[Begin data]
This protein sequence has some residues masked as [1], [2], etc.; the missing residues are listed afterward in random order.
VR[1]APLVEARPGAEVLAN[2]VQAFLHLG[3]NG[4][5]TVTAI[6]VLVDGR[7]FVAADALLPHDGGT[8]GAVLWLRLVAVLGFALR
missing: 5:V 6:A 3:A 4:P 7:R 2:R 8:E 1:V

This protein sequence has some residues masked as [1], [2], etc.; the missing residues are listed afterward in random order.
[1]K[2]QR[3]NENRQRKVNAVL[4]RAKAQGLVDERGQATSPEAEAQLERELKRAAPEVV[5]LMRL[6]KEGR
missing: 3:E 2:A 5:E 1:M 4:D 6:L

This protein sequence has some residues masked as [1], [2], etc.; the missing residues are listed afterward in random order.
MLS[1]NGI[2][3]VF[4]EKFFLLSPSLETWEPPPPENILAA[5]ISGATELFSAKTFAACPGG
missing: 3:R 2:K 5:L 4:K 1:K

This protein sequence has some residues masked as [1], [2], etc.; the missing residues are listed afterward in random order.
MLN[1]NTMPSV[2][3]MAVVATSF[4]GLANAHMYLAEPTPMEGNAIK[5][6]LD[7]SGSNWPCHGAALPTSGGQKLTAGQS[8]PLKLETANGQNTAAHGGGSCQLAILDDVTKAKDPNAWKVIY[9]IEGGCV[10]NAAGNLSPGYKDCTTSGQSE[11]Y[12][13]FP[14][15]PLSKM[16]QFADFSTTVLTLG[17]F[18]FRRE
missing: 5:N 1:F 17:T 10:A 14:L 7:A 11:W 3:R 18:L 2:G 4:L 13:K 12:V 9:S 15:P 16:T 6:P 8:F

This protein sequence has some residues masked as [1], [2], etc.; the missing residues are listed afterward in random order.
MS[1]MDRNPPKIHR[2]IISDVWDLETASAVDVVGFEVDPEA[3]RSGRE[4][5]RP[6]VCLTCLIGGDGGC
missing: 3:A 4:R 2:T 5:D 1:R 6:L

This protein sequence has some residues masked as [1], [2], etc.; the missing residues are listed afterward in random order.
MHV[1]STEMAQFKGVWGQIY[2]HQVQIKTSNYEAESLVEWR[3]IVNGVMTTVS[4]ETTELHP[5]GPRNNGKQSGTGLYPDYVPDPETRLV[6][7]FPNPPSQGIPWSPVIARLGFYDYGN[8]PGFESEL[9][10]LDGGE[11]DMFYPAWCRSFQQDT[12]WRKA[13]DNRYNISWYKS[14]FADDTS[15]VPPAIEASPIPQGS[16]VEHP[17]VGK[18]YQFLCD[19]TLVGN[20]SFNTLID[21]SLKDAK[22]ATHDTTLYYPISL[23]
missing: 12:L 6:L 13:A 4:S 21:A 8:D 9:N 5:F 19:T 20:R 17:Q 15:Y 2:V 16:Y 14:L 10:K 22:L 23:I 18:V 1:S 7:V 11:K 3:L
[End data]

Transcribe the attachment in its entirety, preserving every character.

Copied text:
This protein sequence has some residues masked as [1], [2], etc.; the missing residues are listed afterward in random order.
VR[1]APLVEARPGAEVLAN[2]VQAFLHLG[3]NG[4][5]TVTAI[6]VLVDGR[7]FVAADALLPHDGGT[8]GAVLWLRLVAVLGFALR
missing: 5:V 6:A 3:A 4:P 7:R 2:R 8:E 1:V

This protein sequence has some residues masked as [1], [2], etc.; the missing residues are listed afterward in random order.
[1]K[2]QR[3]NENRQRKVNAVL[4]RAKAQGLVDERGQATSPEAEAQLERELKRAAPEVV[5]LMRL[6]KEGR
missing: 3:E 2:A 5:E 1:M 4:D 6:L

This protein sequence has some residues masked as [1], [2], etc.; the missing residues are listed afterward in random order.
MLS[1]NGI[2][3]VF[4]EKFFLLSPSLETWEPPPPENILAA[5]ISGATELFSAKTFAACPGG
missing: 3:R 2:K 5:L 4:K 1:K

This protein sequence has some residues masked as [1], [2], etc.; the missing residues are listed afterward in random order.
MLN[1]NTMPSV[2][3]MAVVATSF[4]GLANAHMYLAEPTPMEGNAIK[5][6]LD[7]SGSNWPCHGAALPTSGGQKLTAGQS[8]PLKLETANGQNTAAHGGGSCQLAILDDVTKAKDPNAWKVIY[9]IEGGCV[10]NAAGNLSPGYKDCTTSGQSE[11]Y[12][13]FP[14][15]PLSKM[16]QFADFSTTVLTLG[17]F[18]FRRE
missing: 5:N 1:F 17:T 10:A 14:L 7:A 11:W 3:R 18:L 2:G 4:L 13:K 12:V 9:S 15:P 16:T 6:P 8:F

This protein sequence has some residues masked as [1], [2], etc.; the missing residues are listed afterward in random order.
MS[1]MDRNPPKIHR[2]IISDVWDLETASAVDVVGFEVDPEA[3]RSGRE[4][5]RP[6]VCLTCLIGGDGGC
missing: 3:A 4:R 2:T 5:D 1:R 6:L

This protein sequence has some residues masked as [1], [2], etc.; the missing residues are listed afterward in random order.
MHV[1]STEMAQFKGVWGQIY[2]HQVQIKTSNYEAESLVEWR[3]IVNGVMTTVS[4]ETTELHP[5]GPRNNGKQSGTGLYPDYVPDPETRLV[6][7]FPNPPSQGIPWSPVIARLGFYDYGN[8]PGFESEL[9][10]LDGGE[11]DMFYPAWCRSFQQDT[12]WRKA[13]DNRYNISWYKS[14]FADDTS[15]VPPAIEASPIPQGS[16]VEHP[17]VGK[18]YQFLCD[19]TLVGN[20]SFNTLID[21]SLKDAK[22]ATHDTTLYYPISL[23]
missing: 12:L 6:L 13:A 4:S 21:A 8:D 9:N 5:F 19:T 20:R 17:Q 15:Y 2:V 16:Y 14:L 10:K 22:L 23:I 18:V 1:S 7:V 11:K 3:L